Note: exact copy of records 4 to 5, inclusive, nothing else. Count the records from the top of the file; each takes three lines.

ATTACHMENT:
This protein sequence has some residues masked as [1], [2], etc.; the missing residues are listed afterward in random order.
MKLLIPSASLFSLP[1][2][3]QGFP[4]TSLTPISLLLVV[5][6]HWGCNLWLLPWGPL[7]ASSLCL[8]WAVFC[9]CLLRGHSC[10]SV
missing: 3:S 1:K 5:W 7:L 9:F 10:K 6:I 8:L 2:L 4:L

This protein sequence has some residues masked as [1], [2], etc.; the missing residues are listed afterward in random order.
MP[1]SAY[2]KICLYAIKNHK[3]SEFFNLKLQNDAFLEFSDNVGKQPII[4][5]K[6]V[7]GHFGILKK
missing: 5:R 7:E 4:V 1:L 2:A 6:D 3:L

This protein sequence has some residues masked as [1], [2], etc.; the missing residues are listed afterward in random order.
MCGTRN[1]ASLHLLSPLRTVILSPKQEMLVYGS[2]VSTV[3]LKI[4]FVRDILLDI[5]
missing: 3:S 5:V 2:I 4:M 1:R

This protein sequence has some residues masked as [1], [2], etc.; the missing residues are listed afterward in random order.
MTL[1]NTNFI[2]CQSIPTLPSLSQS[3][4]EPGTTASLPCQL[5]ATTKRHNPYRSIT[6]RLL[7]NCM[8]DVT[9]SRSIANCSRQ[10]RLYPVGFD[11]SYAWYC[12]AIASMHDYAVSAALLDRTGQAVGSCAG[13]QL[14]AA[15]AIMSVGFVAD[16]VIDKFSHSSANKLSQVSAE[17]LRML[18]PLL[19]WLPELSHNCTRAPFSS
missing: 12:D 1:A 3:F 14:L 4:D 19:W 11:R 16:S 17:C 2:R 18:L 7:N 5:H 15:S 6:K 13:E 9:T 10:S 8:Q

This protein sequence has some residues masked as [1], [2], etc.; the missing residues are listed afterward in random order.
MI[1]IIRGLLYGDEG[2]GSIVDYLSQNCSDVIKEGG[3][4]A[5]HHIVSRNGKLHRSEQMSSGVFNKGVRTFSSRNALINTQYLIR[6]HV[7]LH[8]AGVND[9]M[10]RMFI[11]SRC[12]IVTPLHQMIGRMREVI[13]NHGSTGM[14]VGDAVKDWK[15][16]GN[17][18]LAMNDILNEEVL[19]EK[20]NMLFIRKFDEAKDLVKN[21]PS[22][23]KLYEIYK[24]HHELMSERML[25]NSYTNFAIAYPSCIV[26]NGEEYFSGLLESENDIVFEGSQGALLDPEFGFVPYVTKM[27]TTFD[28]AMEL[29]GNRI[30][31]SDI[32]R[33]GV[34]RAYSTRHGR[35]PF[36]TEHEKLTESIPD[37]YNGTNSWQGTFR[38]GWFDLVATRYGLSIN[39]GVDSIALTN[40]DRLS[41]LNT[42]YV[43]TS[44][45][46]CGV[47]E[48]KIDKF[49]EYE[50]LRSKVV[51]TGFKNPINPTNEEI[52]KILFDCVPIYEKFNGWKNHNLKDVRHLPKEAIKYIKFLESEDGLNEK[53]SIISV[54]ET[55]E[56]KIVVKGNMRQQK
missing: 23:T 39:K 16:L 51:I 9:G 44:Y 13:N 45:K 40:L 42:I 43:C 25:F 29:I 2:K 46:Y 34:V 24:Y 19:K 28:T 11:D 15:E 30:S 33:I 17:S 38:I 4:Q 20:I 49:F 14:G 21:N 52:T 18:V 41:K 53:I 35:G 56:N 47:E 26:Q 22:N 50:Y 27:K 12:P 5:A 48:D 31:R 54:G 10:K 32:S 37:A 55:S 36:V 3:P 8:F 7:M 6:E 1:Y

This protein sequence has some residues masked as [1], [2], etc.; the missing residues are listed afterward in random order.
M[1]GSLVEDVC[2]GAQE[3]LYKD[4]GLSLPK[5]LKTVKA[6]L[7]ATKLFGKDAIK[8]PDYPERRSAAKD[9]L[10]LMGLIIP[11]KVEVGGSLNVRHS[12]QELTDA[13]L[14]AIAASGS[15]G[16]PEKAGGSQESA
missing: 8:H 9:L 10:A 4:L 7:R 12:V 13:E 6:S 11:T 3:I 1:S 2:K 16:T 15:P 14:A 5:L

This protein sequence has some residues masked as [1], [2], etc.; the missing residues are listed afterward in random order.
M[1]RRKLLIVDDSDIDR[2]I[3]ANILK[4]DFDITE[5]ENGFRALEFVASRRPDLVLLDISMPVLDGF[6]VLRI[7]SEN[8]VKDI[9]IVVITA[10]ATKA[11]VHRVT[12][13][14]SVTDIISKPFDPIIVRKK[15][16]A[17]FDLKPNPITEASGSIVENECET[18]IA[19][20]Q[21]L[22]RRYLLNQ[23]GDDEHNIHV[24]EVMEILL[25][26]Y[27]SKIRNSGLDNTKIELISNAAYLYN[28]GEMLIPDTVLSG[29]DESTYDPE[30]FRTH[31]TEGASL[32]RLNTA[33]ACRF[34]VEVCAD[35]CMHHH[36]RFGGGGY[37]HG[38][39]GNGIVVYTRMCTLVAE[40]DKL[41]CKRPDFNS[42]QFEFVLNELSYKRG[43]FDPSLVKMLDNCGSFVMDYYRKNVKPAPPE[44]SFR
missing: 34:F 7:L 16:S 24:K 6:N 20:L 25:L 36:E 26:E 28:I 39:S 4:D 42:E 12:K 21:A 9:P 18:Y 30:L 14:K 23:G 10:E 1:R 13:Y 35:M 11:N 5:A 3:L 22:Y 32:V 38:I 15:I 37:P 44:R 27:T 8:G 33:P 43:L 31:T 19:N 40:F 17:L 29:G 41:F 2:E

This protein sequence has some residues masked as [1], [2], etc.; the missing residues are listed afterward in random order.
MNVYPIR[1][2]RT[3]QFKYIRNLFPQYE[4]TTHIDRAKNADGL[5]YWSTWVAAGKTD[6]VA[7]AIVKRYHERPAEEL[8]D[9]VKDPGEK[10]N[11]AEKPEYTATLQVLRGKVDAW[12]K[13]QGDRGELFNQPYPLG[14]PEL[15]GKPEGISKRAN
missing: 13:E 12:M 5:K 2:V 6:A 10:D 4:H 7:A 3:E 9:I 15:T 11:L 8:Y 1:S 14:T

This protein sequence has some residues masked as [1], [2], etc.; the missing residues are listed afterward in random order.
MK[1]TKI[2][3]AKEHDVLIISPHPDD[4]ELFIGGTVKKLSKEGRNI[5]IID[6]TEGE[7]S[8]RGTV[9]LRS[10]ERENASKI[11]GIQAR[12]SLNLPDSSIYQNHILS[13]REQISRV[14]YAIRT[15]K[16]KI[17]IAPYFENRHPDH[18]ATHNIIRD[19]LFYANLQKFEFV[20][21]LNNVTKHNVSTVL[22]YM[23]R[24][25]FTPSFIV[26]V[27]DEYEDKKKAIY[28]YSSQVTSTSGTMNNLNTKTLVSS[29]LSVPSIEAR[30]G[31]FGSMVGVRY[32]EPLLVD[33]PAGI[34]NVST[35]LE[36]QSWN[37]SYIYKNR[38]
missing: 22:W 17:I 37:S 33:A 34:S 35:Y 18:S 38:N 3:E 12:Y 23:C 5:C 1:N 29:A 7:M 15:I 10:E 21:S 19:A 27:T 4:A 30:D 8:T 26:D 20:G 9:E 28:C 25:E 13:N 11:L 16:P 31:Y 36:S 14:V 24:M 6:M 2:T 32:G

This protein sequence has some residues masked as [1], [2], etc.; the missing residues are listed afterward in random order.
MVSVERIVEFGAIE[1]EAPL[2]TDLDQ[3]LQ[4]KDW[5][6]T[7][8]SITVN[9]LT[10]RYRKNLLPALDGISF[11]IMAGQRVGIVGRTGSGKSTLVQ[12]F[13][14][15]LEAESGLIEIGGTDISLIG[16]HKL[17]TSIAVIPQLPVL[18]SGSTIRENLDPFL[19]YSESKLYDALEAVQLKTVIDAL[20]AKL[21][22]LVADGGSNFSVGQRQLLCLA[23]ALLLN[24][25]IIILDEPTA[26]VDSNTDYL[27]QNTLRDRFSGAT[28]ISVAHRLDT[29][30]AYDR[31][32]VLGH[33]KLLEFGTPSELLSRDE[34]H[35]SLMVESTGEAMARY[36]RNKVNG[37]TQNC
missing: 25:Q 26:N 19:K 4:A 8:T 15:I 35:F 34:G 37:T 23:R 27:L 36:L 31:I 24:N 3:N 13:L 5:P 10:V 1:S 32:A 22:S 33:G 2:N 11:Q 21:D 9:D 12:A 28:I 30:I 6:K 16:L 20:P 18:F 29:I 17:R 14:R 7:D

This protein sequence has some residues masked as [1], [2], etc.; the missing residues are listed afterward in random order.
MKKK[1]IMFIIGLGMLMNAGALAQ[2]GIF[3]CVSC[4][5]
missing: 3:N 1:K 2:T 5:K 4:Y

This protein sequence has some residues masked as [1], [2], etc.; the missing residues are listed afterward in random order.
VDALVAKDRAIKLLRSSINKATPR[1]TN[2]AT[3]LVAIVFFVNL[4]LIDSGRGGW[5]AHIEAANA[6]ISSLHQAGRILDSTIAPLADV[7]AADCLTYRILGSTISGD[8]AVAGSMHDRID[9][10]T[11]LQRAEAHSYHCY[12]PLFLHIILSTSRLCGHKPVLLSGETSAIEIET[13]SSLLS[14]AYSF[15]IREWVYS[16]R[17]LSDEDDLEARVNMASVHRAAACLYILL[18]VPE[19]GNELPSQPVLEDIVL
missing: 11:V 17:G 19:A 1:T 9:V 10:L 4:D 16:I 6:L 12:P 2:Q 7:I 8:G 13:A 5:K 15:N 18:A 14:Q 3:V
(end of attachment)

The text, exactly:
This protein sequence has some residues masked as [1], [2], etc.; the missing residues are listed afterward in random order.
MTL[1]NTNFI[2]CQSIPTLPSLSQS[3][4]EPGTTASLPCQL[5]ATTKRHNPYRSIT[6]RLL[7]NCM[8]DVT[9]SRSIANCSRQ[10]RLYPVGFD[11]SYAWYC[12]AIASMHDYAVSAALLDRTGQAVGSCAG[13]QL[14]AA[15]AIMSVGFVAD[16]VIDKFSHSSANKLSQVSAE[17]LRML[18]PLL[19]WLPELSHNCTRAPFSS
missing: 12:D 1:A 3:F 14:L 4:D 19:W 11:R 16:S 17:C 2:R 18:L 7:N 5:H 15:S 6:K 13:E 9:T 10:S 8:Q

This protein sequence has some residues masked as [1], [2], etc.; the missing residues are listed afterward in random order.
MI[1]IIRGLLYGDEG[2]GSIVDYLSQNCSDVIKEGG[3][4]A[5]HHIVSRNGKLHRSEQMSSGVFNKGVRTFSSRNALINTQYLIR[6]HV[7]LH[8]AGVND[9]M[10]RMFI[11]SRC[12]IVTPLHQMIGRMREVI[13]NHGSTGM[14]VGDAVKDWK[15][16]GN[17][18]LAMNDILNEEVL[19]EK[20]NMLFIRKFDEAKDLVKN[21]PS[22][23]KLYEIYK[24]HHELMSERML[25]NSYTNFAIAYPSCIV[26]NGEEYFSGLLESENDIVFEGSQGALLDPEFGFVPYVTKM[27]TTFD[28]AMEL[29]GNRI[30][31]SDI[32]R[33]GV[34]RAYSTRHGR[35]PF[36]TEHEKLTESIPD[37]YNGTNSWQGTFR[38]GWFDLVATRYGLSIN[39]GVDSIALTN[40]DRLS[41]LNT[42]YV[43]TS[44][45][46]CGV[47]E[48]KIDKF[49]EYE[50]LRSKVV[51]TGFKNPINPTNEEI[52]KILFDCVPIYEKFNGWKNHNLKDVRHLPKEAIKYIKFLESEDGLNEK[53]SIISV[54]ET[55]E[56]KIVVKGNMRQQK
missing: 23:T 39:K 16:L 51:I 9:G 44:Y 13:N 45:K 40:L 42:I 43:C 25:F 29:I 2:K 46:Y 34:V 24:Y 19:K 28:T 11:D 15:E 30:S 33:I 17:S 38:I 4:Q 20:I 49:F 14:G 21:N 52:T 18:V 41:K 53:I 35:G 56:N 47:E 26:Q 22:N 50:Y 27:K 12:P 5:A 48:D 31:R 54:G 10:K 32:S 37:A 55:S 36:V 3:P 8:F 7:M 6:E 1:Y